One of the most challenging, yet unbelievably rewarding things I have done in my life is be a WAHM – work-at-home mom (really a redundant term if you ask me). In a country with more than 81 million mothers, there seems to be an increasing trend toward mothers working from home. The new generation of working mothers has access to employment and opportunities that our mothers didn’t, in large part because of advances in technology. Just as I do, many of these moms probably count themselves as stay-at-home moms (SAHM) first, work-at-home moms second. The dual role can leave us exhausted and frayed if we don’t make efforts to balance our lives.
The Perks of Being a WAHM
The most valuable job a mother can have is one that her children see her excited about each day. For my kids I hope they see that I have my favorite job in the world, spending each day with them as a SAHM, home school mom, wife, and domestic engineer. WAHMs get to experience daily adventures with their children while still pursuing their own careers and contributing to the financial plan of the family.
Working from home allows my children to see how I can use my talents, passions, and time in endeavors that are different from the ones required to fix their meals and their skinned knees. I also know there will be a time all too soon when my children are pursuing their own passions as adults, so continuing dedication to my career keeps my own doors open for the future I will have after my biggest role as SAHM.
As the economy clearly shows, it is extremely difficult to maintain financial stability on a single income. WAHMs can contribute to the bank account often without requiring the typical expenses of work wardrobes (I’m in my jammies as I write this), commuting costs, and lunch meeting tabs.
The Challenges of Being a WAHM
As wonderful as the benefits are, the challenges of being a WAHM can be overwhelming without developing a plan for work space, time management, and sanity checks.
Some days it seems there is nowhere to hide: they find me! We are fortunate to have home office space, but it doubles as school supply room, craft supply room, and occasional hang-out room, so keeping status as a working space sometimes seems impossible. Find or create a corner of space to call your own where your kids can’t finger paint or drip milk. Even if it means that when the kitchen table has your file box on it, everyone knows that no other human can touch the table: having physical work space boundaries are important.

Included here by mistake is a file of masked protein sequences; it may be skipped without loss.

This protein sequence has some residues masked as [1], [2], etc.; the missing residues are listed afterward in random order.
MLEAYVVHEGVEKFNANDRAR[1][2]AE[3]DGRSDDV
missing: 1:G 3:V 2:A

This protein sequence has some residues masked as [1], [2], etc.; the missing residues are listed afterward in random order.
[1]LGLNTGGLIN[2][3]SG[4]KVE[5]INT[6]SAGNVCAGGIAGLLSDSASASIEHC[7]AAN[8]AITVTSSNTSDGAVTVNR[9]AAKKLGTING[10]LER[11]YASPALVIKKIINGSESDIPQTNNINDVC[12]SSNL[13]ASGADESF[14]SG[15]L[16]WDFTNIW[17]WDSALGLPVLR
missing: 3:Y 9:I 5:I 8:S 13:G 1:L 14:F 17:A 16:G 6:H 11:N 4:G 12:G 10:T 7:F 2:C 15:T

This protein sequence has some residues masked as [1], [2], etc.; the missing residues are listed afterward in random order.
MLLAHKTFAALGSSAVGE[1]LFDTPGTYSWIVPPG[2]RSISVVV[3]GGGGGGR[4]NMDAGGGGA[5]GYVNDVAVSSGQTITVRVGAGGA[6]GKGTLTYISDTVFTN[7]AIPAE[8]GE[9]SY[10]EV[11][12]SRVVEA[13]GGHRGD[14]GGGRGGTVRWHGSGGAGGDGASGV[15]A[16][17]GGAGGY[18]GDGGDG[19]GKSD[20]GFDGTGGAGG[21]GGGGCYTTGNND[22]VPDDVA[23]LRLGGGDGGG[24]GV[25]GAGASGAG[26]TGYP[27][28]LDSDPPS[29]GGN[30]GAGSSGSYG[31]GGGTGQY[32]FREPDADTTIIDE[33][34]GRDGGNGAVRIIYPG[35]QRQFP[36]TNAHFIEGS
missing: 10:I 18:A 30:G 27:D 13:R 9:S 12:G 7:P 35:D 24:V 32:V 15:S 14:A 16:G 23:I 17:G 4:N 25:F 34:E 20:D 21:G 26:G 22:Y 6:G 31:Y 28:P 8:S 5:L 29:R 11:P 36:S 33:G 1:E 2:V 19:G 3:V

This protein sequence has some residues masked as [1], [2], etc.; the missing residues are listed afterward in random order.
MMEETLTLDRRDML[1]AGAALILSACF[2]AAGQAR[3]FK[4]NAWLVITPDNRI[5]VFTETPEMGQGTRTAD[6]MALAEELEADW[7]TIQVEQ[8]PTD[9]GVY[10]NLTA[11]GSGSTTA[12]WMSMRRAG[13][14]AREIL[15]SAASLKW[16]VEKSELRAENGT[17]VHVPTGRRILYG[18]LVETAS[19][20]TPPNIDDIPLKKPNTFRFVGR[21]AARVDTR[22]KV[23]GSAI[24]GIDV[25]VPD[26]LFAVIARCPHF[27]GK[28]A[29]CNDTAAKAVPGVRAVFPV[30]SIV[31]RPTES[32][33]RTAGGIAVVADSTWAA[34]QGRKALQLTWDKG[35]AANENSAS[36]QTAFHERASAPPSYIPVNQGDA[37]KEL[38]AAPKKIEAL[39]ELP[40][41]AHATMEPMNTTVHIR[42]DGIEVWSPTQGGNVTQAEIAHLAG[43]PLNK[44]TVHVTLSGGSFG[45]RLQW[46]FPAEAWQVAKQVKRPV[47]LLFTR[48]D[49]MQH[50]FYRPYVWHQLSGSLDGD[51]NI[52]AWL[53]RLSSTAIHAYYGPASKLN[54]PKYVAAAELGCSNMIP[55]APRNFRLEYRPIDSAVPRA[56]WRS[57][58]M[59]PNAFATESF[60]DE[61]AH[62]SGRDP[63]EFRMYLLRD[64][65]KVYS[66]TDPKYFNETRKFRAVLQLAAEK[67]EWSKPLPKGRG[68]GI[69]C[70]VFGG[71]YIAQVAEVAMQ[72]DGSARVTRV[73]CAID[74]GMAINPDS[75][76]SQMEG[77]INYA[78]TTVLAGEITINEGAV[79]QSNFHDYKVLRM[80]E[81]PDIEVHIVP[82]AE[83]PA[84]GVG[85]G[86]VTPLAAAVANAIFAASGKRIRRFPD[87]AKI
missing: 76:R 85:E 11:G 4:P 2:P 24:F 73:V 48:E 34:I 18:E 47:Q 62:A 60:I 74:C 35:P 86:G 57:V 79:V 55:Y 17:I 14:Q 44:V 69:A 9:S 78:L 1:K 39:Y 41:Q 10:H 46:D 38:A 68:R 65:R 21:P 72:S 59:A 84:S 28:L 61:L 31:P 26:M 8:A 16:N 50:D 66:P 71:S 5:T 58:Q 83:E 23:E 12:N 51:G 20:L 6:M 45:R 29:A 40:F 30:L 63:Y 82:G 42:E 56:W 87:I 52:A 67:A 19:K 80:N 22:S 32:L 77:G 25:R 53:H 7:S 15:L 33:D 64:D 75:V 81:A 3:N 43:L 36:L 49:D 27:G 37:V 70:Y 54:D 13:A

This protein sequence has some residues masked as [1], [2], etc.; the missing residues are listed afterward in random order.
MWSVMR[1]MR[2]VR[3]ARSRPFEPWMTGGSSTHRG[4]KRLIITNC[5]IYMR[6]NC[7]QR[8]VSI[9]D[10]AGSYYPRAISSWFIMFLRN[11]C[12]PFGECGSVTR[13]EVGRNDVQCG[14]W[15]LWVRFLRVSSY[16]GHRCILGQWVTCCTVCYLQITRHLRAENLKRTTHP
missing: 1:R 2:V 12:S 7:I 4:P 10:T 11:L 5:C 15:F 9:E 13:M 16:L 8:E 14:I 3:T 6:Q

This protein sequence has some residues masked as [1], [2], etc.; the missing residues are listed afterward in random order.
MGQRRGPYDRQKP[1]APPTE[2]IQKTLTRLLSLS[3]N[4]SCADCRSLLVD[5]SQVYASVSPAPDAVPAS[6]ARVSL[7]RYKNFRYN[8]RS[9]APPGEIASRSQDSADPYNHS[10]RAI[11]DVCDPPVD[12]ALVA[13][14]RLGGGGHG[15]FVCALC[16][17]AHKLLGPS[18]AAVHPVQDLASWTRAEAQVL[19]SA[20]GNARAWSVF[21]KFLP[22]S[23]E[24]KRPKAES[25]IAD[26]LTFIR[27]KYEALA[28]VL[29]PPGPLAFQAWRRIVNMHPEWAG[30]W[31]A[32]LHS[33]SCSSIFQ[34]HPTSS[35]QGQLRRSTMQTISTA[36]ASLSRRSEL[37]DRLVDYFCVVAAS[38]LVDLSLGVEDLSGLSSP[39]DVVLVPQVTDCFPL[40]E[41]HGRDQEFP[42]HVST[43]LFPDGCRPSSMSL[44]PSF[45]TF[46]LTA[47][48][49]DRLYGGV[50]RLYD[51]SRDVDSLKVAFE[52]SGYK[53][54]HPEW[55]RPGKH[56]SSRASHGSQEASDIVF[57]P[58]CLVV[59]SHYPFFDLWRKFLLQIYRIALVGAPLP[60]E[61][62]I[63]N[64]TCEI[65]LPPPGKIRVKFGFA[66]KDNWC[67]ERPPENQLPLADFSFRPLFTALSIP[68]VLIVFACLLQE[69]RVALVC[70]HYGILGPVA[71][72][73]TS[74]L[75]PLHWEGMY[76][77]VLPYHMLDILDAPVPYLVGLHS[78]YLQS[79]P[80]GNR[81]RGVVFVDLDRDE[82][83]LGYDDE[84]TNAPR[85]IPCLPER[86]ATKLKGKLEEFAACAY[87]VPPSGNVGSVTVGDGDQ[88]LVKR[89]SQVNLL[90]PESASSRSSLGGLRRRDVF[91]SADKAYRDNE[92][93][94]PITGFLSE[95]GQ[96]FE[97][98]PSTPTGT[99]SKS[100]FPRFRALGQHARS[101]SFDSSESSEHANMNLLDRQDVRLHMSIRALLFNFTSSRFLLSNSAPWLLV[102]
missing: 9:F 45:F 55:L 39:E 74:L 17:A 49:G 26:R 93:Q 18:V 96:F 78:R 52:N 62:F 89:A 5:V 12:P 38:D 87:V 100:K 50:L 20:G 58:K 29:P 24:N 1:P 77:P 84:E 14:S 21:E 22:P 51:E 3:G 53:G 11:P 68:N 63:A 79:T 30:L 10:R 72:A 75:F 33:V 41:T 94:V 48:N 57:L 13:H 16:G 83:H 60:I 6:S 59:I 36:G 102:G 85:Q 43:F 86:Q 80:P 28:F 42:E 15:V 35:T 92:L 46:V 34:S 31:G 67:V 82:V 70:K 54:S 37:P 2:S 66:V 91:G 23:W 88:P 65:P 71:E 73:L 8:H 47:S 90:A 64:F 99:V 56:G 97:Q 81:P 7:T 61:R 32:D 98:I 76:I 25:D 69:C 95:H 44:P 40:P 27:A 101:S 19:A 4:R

Time management would be much easier if I just had more time to manage. For the type of work that I do, writing and editing, my brain requires quiet. I do a portion of my work at night when the kiddos are in bed, rise before the sun to fit in tasks, and take advantage of lulls in the chaos throughout the day. I have learned to have lots of notepads around for brain sparks – those times when I think of something work related in the middle of helping a child identify a butterfly. Keeping lists, schedules, and still having free time with the family makes it easier to block out chunks of time each day for working.
If you are a WAHM, you understand the juggling you must do each day, so it is vital to write yourself sanity checks (a ticket to peace of mind). Make sure to build a network of support – other moms who juggle and family members and friends who can help. As a SAHM/WAHM, build in time each week for something you can do that is just for you, whether it is exercising, gardening, reading, or heading to a museum. Most of all, don’t take on too much in any of your roles, and get comfortable saying “no”. Sometimes people see SAHMs as women with lots of time to bake for the sale or drive kids to every event, but set some limits so you have time to reach your goals.
What type of mom are you?
A new study shows that the viewpoints about working mothers might be reverting a little. Gone are the days when moms were really only allowed to stay home, and gone too seem to be the days when moms were chastised for choosing to stay home. Perhaps the new generation WAHM is the balancing point between the two.